From cell phones to electric cars to industrial power solutions — batteries are a staple of modern society.

The uses of batteries range greatly, but they generally serve to add convenience and utility to everyday lives. Batteries enable the portability of electronics, vehicle ignition without manual cranking, and even residential power storage for use with intermittent renewable energy sources. Perhaps most topically, batteries are the driving technology (pun intended) behind electric vehicles (EVs).

Since batteries are tied to EVs and renewable energy, they are often considered part of the sustainable energy picture. But how environmentally friendly are batteries? Case studies of lithium mining have shown that the process has damaging environmental impacts. For example, it can take approximately 500,000 gallons of water to extract one ton of lithium. Lithium-ion batteries also require toxic heavy metals such as cobalt and nickel. Extraction of these resources has significant environmental and ethical impacts.

If batteries are needed to enable sustainable technologies such as renewable energy and EVs, how can their drawbacks be mitigated? One answer is with recycling.

By recycling battery materials, the amount of raw material required to keep up with battery demand can be greatly reduced. Reduction in material demand would lead to less mining, and therefore lower environmental impact.

Unfortunately, battery recycling isn’t always straightforward. Though it is possible to recycle most batteries, there are some challenges. To better understand the recyclability of batteries, it’s helpful to understand the different types of batteries.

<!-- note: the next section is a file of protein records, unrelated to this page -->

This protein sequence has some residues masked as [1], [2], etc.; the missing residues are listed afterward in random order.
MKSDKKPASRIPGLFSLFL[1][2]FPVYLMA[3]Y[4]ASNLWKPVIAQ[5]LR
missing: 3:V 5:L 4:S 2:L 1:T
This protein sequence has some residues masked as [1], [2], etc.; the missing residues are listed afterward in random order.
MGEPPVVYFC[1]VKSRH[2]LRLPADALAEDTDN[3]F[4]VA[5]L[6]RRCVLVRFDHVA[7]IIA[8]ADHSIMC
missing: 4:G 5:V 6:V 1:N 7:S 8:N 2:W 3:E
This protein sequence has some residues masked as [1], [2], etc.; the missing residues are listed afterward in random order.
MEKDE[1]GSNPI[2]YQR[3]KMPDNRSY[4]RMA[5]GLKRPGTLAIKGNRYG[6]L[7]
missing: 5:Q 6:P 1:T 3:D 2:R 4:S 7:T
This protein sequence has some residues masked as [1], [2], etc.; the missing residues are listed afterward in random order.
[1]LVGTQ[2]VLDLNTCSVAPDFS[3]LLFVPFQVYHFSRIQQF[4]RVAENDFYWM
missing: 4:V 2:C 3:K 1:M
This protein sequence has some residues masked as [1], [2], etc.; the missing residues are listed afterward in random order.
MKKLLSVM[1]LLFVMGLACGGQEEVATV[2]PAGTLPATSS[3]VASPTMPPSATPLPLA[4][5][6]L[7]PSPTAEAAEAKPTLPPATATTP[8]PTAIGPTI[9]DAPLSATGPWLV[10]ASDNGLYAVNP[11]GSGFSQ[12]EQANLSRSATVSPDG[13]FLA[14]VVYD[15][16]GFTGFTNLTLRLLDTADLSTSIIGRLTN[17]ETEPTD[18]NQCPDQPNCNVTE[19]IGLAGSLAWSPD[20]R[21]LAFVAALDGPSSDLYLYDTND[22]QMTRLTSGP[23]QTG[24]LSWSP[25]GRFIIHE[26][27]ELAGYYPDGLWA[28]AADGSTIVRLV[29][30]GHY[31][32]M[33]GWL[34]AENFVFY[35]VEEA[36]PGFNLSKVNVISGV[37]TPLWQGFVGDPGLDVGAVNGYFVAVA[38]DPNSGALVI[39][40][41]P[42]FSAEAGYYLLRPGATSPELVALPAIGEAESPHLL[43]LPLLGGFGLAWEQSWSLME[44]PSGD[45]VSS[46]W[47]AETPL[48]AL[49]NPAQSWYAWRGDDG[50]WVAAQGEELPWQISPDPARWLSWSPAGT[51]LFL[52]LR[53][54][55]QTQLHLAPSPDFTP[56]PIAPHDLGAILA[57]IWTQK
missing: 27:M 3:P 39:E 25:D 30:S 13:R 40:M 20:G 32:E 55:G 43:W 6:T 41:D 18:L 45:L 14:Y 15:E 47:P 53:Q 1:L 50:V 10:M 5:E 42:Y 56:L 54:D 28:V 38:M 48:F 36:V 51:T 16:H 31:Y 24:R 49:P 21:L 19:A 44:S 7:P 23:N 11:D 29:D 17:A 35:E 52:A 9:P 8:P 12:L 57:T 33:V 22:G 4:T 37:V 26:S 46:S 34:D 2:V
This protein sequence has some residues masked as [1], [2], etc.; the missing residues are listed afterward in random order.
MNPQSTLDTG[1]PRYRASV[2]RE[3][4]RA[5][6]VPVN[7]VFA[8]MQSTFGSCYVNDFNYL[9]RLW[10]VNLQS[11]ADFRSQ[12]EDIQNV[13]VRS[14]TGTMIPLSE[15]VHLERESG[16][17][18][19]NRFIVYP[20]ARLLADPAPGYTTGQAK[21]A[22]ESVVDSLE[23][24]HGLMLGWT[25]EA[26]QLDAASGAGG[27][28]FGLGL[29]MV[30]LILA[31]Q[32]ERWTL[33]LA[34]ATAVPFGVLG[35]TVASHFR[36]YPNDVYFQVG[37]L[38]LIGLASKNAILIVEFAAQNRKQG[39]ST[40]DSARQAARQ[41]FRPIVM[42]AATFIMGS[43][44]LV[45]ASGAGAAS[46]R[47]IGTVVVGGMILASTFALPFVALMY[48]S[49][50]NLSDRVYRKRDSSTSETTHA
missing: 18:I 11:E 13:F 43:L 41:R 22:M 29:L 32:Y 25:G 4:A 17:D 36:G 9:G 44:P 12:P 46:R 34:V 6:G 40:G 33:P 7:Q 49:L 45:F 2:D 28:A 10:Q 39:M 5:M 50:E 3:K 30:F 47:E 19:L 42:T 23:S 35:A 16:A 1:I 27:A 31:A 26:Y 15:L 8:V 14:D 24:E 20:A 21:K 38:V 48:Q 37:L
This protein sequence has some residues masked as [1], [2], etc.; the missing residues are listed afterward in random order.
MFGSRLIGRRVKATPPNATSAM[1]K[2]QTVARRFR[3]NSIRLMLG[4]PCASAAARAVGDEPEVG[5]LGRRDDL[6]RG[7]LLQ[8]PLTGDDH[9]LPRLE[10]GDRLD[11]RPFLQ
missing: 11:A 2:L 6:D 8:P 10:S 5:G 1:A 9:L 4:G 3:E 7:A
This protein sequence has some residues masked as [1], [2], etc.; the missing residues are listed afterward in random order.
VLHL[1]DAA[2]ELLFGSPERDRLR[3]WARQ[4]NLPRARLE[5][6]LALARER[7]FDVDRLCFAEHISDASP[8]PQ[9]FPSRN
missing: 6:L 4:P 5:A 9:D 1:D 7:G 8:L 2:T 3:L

Types of batteries

Though batteries tend to be labeled as a single category, a wide variety of battery types exist. One of the main differentiations is primary versus secondary.

A primary battery is non-rechargeable. These include zinc, alkaline and non-rechargeable lithium-based batteries. Primary batteries are typically inexpensive and used for things like TV remotes, toys and inexpensive consumer electronics.

A secondary battery is rechargeable. Secondary batteries are typically lead-acid or lithium-ion-based. Secondary batteries can be found in items like cell phones, cars and laptops. These batteries are usually more expensive to purchase initially than primary batteries, but make up for the initial cost by avoiding the need to be replaced often.

Lead-acid batteries were once the most dominant type of secondary battery, making up around 50% of battery sales worldwide in 1999. These batteries are still used today in most combustion engine vehicles and also industrial energy storage. However, modern-day lithium-ion batteries have quickly risen in popularity, as they have significantly higher energy density and recharge rates than lead-acid batteries. The demand for lithium-ion batteries is projected to grow at a rate of over 14% per year.

While all battery types serve similar functions, the recycling process and efficiency can differ drastically. A study conducted by Battery Council International found that in 2017 lead-acid batteries had a recycling rate of 99.3%, making them the most recycled consumer product in the U.S. Since lithium-ion batteries are fairly new, it’s difficult to find exact figures on recycling rates, but some sources claim that only about 5% of lithium-ion batteries available for recycling actually get recycled.

Comparing the recycling process of lead-acid and lithium-ion batteries can help in understanding why such a wide discrepancy exists.

The lead-acid battery recycling process

Lead-acid battery types have been around for quite some time, and are typically relatively simple in their assembly. As such, the recycling of lead-acid batteries is a relatively simple process.

The typical recycling process for a lead-acid battery consists of the following steps:

  • Step 1: The batteries are crushed in a hammer mill, and the battery acid is drained off and collected.
  • Step 2: The battery pieces are transferred into a vat, where the heavy materials (such as lead) fall to the bottom and the plastic pieces rise to the top.